spoil his food and give him nought

Blast him with pustuling blisters
cramp his innards into twisters
plague him with wounds rank and septic
make his every hour dyspeptic

Roust him from his stealthy burrow
drive him over field and furrow 
Raise his fever by degrees
’til he yields the field and flees

©Molly Hogan, draft

Here’s hoping the groundhog responds to this curse. Truly, it’s better than the alternatives.

Margaret Simon has this week’s Poetry Friday Round up at her blog, Reflections on the Teche. Be sure to stop by and see what’s on offer and wish her a Happy Birthday!

20 thoughts on “On groundhogs, leach fields and curses

  1. Marvelous. Hey, try something called MoleMax, or cod liver oil😉💗🌻

    Liked by 1 person

  2. margaretsmn says:

    A brilliant curse poem! Goundhogocide?! I hope it was as fun to write as it was to read. Here’s hoping you get rid of them. I know nothing about leach fields.

    Liked by 1 person

  3. OMG — love the curse poem, even though I’m feeling a bit sorry for the groundhog now! “Bedeck – Bung – Behex” !!! Awesome words, so fitting for the curse. Can’t wait to try this form!

    Liked by 1 person

    • mbhmaine says:

      I have NO pity for the groundhogs at this point! These are fun poems to write –I’m pretty sure I made up “behex” but I figured the context made it work 🙂 If you try the form, I hope you share it here.


  4. lindabaie says:

    Marvelous, and sending on to my brother who has had need of a curse for those groundhogs in his own leech field! Ugh, love it, especially that end: “’til he yields the field and flees”! (So sorry for the trouble but happy for your ending!)

    Liked by 1 person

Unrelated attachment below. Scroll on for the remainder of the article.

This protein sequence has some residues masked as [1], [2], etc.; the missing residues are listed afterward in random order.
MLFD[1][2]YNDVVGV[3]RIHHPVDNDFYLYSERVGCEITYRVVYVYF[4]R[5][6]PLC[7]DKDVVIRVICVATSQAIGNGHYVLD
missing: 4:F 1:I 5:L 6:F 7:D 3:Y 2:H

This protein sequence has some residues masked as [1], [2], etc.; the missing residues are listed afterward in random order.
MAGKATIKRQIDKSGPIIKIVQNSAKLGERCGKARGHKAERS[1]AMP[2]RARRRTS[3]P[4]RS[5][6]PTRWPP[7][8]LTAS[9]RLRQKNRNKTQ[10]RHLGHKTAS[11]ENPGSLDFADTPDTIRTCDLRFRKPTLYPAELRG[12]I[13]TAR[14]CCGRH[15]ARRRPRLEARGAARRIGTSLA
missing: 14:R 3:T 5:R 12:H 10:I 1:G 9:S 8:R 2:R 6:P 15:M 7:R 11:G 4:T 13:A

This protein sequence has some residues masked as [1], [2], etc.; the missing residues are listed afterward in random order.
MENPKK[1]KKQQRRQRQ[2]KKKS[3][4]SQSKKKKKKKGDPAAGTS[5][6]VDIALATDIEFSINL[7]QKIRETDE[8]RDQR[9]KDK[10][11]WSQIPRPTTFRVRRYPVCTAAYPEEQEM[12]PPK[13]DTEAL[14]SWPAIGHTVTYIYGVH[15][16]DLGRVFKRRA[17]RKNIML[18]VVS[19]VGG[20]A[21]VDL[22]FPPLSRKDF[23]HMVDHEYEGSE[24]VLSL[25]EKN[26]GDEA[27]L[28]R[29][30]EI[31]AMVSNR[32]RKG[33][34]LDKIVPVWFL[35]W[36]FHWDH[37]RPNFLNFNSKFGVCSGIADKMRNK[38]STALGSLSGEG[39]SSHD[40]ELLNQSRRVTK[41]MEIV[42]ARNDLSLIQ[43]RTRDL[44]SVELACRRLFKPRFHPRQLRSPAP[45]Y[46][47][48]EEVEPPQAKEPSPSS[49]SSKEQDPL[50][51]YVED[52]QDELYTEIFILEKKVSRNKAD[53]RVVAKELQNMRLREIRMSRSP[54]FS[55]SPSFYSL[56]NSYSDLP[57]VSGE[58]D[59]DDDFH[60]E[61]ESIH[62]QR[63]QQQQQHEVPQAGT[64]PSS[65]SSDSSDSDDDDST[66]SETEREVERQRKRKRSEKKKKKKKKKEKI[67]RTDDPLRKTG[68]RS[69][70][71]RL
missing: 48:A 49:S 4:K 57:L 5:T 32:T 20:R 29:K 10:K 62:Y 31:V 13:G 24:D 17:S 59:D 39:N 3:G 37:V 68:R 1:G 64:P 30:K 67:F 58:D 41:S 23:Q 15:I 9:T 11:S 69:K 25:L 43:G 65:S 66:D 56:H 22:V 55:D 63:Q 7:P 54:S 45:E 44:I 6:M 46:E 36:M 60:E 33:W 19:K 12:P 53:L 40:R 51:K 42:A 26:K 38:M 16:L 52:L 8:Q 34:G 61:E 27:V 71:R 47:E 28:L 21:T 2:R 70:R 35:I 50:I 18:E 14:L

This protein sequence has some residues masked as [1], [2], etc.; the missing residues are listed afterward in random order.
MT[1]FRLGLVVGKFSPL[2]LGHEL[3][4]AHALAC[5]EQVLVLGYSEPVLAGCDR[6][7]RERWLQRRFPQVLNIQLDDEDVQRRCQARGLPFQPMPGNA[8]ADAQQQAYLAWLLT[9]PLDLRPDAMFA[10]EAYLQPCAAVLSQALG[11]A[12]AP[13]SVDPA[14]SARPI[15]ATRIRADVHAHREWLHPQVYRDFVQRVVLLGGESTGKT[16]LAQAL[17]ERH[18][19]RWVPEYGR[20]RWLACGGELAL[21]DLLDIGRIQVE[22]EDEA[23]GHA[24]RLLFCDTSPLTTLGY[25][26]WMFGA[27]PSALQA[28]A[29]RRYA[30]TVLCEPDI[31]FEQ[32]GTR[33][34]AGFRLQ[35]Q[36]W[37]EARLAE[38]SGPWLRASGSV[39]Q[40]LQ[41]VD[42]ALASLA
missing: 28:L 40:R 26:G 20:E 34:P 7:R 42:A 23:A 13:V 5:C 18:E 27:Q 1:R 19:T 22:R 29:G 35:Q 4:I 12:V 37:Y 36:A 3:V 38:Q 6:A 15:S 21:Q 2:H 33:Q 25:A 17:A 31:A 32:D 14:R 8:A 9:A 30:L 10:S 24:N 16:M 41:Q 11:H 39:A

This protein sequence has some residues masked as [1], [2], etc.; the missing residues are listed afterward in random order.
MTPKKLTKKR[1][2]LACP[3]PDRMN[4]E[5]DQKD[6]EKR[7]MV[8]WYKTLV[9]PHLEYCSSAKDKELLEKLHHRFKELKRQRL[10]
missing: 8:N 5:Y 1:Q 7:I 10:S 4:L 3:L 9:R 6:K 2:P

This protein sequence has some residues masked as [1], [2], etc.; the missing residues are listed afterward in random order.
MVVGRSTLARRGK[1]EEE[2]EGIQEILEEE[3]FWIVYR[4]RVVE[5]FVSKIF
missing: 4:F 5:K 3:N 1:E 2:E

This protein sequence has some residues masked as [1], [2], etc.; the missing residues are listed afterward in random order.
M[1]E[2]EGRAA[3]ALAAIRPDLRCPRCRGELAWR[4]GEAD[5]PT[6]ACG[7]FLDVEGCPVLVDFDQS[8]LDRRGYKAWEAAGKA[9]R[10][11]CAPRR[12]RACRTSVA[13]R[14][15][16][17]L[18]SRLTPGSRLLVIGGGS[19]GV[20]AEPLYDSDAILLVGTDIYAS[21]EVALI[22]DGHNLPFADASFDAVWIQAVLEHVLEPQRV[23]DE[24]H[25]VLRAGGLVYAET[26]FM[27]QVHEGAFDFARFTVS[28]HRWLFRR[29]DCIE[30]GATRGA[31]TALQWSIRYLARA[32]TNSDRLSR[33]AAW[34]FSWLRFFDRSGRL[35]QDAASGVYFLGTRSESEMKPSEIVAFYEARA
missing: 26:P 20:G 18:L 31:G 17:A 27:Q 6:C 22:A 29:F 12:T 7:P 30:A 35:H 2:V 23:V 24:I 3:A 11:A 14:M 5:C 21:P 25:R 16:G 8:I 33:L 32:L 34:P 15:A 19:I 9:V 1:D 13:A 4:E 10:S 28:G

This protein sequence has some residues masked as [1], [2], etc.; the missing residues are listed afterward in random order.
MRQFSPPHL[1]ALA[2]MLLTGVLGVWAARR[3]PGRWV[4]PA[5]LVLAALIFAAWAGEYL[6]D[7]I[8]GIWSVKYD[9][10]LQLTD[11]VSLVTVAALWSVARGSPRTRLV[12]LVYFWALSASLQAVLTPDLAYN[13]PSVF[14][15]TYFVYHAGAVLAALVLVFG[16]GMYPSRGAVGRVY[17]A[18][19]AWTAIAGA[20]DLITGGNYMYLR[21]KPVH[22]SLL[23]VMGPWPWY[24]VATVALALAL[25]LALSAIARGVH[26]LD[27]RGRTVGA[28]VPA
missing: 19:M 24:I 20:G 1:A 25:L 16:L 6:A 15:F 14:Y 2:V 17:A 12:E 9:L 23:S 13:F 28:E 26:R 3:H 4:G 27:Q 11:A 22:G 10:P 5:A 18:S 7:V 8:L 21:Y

• mbhmaine says:

      In a really mean, self-centered way, I’m really glad to know I’m not the only one who’s ever faced this problem. I hope your brother enjoys the poem and the realization that he’s not alone!

      Liked by 1 person

  5. Linda Mitchell says:

    omg! I’m laughing. And, I’m really sorry for the septic tank woes…but what a fun and funny response. I’ve been writing curses in my journal this week too! But, none so funny or as entertaining as this one. “groundhogicided” has got to be the best invented word of the summer!

    Liked by 2 people

    • mbhmaine says:

      I’m so glad Mary Lee sent us the link. It also inspired me to write some blessing poems. I’m glad I could make you laugh and hope you had a wonderful week!


  6. Verrry clever, and I hope your unwelcome visitor moves on peacefully. What an ordeal! (“Behex” IS a great word….)

    Liked by 1 person

  7. I totally relate! In another home, I became a Have-a-Heart trap master after watching a season’s worth of vegetables and sunflowers become groundhog food in one afternoon. I even used my trapping skills to aid my mother who had a groundhog decide to live under her deck. I never hurt any of my trapped vermin, but I sure wanted to!


  8. marcieatkins says:

    This is so great. It reminds me of the “invective poem” I learned about from Aimee Nezhukumatathil. 🙂 I love this line “Jinx his scurvy rodent hide.” Hope your groundhogs find another place to go soon!


  9. maryleehahn says:

    This poem makes me laugh out loud every time I read it! (It reads quite well aloud and begs for dramatic tones and gestures!!) My friend Bill, who has groundhog issues of his own also loved the poem, but advises, “Just SHOOT the thing!”


  10. One helluva good curse. Keep us updated on ye groundhogs. The joys of septic systems (which we have and will never buy house again with a septic system. of course, at our ripe age, we’ll not be buying a new place in this lifetime.)
    Playful indeed.


  11. cvarsalona says:

    Molly, I missed this post last week and so I followed your links to a medieval world of curses from both you and Mary Lee. While you were in need of a curse on your wretched little guest, I think there are major touches of humor in your poem. Love these lines: Jinx his scurvy rodent hide
    taunt him with groundhogicide